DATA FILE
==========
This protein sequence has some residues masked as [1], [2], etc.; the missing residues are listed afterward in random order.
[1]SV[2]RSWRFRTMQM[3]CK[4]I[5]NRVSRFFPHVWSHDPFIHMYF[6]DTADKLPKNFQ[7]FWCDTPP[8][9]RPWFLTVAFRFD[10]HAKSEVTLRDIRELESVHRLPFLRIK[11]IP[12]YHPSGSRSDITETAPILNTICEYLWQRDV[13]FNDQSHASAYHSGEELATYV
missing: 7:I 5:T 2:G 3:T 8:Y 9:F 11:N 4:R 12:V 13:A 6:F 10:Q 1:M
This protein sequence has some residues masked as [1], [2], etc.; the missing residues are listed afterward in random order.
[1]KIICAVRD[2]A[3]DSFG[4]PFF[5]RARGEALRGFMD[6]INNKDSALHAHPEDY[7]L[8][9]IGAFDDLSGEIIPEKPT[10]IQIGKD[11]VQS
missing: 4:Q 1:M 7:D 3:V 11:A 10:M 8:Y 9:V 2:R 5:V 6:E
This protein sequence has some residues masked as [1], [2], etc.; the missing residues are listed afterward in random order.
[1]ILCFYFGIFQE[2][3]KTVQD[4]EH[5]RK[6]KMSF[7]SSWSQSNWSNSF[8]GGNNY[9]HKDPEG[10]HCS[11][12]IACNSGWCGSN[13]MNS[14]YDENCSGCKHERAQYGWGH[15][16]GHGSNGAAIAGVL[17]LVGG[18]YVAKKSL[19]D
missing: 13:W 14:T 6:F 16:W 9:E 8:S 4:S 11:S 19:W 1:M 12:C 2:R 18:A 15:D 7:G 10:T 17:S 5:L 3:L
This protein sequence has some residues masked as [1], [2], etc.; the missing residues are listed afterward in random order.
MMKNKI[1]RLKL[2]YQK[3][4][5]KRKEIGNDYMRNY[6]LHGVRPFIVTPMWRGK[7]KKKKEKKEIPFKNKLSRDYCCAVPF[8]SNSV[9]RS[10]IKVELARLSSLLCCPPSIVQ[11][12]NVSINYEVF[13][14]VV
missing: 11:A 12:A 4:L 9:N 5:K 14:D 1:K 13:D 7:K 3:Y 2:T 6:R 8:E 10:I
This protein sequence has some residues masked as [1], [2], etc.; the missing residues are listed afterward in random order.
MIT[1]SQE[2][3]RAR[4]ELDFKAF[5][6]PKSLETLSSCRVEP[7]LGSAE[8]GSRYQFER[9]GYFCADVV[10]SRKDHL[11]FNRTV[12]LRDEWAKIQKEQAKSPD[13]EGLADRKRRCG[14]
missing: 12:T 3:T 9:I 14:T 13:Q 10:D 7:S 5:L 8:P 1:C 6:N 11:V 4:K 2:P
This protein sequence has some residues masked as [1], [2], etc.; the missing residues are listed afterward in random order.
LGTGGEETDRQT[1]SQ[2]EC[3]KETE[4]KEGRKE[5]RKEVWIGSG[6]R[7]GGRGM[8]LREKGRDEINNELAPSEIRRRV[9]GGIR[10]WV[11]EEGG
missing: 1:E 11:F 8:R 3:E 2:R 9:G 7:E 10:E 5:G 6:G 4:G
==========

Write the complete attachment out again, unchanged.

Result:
This protein sequence has some residues masked as [1], [2], etc.; the missing residues are listed afterward in random order.
[1]SV[2]RSWRFRTMQM[3]CK[4]I[5]NRVSRFFPHVWSHDPFIHMYF[6]DTADKLPKNFQ[7]FWCDTPP[8][9]RPWFLTVAFRFD[10]HAKSEVTLRDIRELESVHRLPFLRIK[11]IP[12]YHPSGSRSDITETAPILNTICEYLWQRDV[13]FNDQSHASAYHSGEELATYV
missing: 7:I 5:T 2:G 3:T 8:Y 9:F 11:N 4:R 12:V 13:A 6:F 10:Q 1:M
This protein sequence has some residues masked as [1], [2], etc.; the missing residues are listed afterward in random order.
[1]KIICAVRD[2]A[3]DSFG[4]PFF[5]RARGEALRGFMD[6]INNKDSALHAHPEDY[7]L[8][9]IGAFDDLSGEIIPEKPT[10]IQIGKD[11]VQS
missing: 4:Q 1:M 7:D 3:V 11:A 10:M 8:Y 9:V 2:R 5:V 6:E
This protein sequence has some residues masked as [1], [2], etc.; the missing residues are listed afterward in random order.
[1]ILCFYFGIFQE[2][3]KTVQD[4]EH[5]RK[6]KMSF[7]SSWSQSNWSNSF[8]GGNNY[9]HKDPEG[10]HCS[11][12]IACNSGWCGSN[13]MNS[14]YDENCSGCKHERAQYGWGH[15][16]GHGSNGAAIAGVL[17]LVGG[18]YVAKKSL[19]D
missing: 13:W 14:T 6:F 16:W 9:E 8:S 4:S 11:S 19:W 1:M 12:C 2:R 18:A 15:D 7:G 10:T 17:S 5:L 3:L
This protein sequence has some residues masked as [1], [2], etc.; the missing residues are listed afterward in random order.
MMKNKI[1]RLKL[2]YQK[3][4][5]KRKEIGNDYMRNY[6]LHGVRPFIVTPMWRGK[7]KKKKEKKEIPFKNKLSRDYCCAVPF[8]SNSV[9]RS[10]IKVELARLSSLLCCPPSIVQ[11][12]NVSINYEVF[13][14]VV
missing: 11:A 12:A 4:L 9:N 5:K 14:D 1:K 13:D 7:K 3:Y 2:T 6:R 8:E 10:I
This protein sequence has some residues masked as [1], [2], etc.; the missing residues are listed afterward in random order.
MIT[1]SQE[2][3]RAR[4]ELDFKAF[5][6]PKSLETLSSCRVEP[7]LGSAE[8]GSRYQFER[9]GYFCADVV[10]SRKDHL[11]FNRTV[12]LRDEWAKIQKEQAKSPD[13]EGLADRKRRCG[14]
missing: 12:T 3:T 9:I 14:T 13:Q 10:D 7:S 5:L 8:P 1:C 6:N 11:V 4:K 2:P
This protein sequence has some residues masked as [1], [2], etc.; the missing residues are listed afterward in random order.
LGTGGEETDRQT[1]SQ[2]EC[3]KETE[4]KEGRKE[5]RKEVWIGSG[6]R[7]GGRGM[8]LREKGRDEINNELAPSEIRRRV[9]GGIR[10]WV[11]EEGG
missing: 1:E 11:F 8:R 3:E 2:R 9:G 7:E 10:E 5:G 6:G 4:G